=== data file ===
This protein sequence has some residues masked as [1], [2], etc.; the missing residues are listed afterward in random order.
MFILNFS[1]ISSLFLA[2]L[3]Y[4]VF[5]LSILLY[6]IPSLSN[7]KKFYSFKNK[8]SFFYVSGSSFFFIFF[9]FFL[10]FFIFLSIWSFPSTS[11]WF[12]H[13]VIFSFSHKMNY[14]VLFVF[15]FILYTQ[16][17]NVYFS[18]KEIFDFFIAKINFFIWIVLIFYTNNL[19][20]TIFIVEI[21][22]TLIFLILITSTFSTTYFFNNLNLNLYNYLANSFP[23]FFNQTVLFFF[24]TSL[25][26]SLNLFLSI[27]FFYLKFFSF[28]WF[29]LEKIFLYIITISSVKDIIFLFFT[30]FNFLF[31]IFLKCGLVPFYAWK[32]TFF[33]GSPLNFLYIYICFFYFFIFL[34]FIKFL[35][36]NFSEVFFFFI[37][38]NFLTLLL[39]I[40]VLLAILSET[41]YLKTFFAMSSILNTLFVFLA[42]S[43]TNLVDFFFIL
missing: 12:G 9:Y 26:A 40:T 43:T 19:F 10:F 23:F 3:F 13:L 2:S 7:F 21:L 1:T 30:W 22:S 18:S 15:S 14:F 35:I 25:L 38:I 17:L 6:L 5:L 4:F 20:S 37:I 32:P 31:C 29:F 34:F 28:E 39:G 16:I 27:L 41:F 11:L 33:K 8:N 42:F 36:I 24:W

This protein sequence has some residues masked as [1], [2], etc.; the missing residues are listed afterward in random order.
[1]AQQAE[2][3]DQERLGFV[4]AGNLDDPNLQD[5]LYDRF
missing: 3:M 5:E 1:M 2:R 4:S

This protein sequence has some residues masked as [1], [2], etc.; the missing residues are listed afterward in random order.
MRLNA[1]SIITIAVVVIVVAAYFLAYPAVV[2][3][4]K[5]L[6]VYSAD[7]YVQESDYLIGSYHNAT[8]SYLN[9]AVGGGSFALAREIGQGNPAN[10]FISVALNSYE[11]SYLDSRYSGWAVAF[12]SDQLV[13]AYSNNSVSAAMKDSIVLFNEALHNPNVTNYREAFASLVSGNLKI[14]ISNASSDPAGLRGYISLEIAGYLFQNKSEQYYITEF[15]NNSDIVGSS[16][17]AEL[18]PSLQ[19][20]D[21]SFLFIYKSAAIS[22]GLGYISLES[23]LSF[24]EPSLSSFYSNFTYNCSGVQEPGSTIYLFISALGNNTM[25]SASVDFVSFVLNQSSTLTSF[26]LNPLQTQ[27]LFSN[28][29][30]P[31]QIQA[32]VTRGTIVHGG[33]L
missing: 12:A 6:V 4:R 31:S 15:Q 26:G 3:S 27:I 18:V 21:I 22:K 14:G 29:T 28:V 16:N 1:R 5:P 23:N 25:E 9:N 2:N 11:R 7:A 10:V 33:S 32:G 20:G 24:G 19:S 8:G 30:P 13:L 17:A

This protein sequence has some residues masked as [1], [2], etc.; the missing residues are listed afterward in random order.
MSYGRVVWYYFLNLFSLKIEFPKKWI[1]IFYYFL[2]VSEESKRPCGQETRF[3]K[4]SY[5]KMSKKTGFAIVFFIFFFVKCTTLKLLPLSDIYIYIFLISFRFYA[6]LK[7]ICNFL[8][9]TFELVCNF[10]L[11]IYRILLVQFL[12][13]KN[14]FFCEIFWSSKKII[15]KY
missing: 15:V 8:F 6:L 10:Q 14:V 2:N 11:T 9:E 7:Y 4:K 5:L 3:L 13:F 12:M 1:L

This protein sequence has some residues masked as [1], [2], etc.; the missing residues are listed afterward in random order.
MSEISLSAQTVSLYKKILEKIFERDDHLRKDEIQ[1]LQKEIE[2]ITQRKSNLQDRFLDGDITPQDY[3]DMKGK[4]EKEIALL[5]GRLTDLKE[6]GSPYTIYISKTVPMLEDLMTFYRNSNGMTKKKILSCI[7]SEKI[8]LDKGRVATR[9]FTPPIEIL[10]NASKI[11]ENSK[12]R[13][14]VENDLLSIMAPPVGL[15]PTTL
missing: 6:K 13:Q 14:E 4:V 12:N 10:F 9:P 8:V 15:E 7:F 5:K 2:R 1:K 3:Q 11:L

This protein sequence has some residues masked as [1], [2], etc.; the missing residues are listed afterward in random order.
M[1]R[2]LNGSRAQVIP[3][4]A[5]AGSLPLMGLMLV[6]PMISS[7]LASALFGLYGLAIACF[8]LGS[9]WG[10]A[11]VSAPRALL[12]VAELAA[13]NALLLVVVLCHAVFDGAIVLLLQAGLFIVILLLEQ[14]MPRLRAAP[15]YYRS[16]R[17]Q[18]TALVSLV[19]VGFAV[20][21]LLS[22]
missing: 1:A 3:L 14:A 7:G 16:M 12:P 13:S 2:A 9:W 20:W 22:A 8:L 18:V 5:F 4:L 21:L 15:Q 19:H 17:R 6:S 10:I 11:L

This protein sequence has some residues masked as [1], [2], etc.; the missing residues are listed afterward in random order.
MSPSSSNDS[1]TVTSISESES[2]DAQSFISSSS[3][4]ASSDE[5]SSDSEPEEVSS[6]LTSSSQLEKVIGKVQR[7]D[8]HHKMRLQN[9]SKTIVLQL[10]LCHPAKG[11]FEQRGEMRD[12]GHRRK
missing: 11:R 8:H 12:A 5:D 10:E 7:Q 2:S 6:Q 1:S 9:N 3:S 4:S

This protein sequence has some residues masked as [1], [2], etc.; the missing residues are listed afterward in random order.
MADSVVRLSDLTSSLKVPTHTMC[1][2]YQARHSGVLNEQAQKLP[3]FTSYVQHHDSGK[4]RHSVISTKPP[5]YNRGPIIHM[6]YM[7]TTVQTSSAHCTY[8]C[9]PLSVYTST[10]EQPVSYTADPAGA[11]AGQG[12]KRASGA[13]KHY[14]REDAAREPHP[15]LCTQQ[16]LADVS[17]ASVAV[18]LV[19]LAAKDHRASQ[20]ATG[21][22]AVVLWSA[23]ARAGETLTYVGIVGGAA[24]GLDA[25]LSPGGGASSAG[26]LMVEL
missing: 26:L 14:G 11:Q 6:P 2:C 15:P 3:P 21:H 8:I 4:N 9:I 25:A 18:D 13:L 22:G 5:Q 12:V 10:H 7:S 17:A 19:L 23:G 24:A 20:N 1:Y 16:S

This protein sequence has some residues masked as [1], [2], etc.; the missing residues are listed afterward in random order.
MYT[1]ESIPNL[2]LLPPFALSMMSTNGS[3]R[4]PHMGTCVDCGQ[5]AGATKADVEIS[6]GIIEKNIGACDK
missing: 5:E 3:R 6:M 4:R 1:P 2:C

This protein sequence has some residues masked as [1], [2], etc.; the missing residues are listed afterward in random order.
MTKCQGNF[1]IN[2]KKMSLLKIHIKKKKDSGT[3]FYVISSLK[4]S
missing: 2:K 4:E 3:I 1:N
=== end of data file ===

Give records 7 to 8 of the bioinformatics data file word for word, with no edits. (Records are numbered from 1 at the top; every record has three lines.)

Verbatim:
This protein sequence has some residues masked as [1], [2], etc.; the missing residues are listed afterward in random order.
MSPSSSNDS[1]TVTSISESES[2]DAQSFISSSS[3][4]ASSDE[5]SSDSEPEEVSS[6]LTSSSQLEKVIGKVQR[7]D[8]HHKMRLQN[9]SKTIVLQL[10]LCHPAKG[11]FEQRGEMRD[12]GHRRK
missing: 11:R 8:H 12:A 5:D 10:E 7:Q 2:S 6:Q 1:S 9:N 3:S 4:S

This protein sequence has some residues masked as [1], [2], etc.; the missing residues are listed afterward in random order.
MADSVVRLSDLTSSLKVPTHTMC[1][2]YQARHSGVLNEQAQKLP[3]FTSYVQHHDSGK[4]RHSVISTKPP[5]YNRGPIIHM[6]YM[7]TTVQTSSAHCTY[8]C[9]PLSVYTST[10]EQPVSYTADPAGA[11]AGQG[12]KRASGA[13]KHY[14]REDAAREPHP[15]LCTQQ[16]LADVS[17]ASVAV[18]LV[19]LAAKDHRASQ[20]ATG[21][22]AVVLWSA[23]ARAGETLTYVGIVGGAA[24]GLDA[25]LSPGGGASSAG[26]LMVEL
missing: 26:L 14:G 11:Q 6:P 2:C 15:P 3:P 21:H 8:I 4:N 9:I 25:A 18:D 13:L 22:G 5:Q 12:V 10:H 7:S 17:A 19:L 23:G 24:A 20:N 1:Y 16:S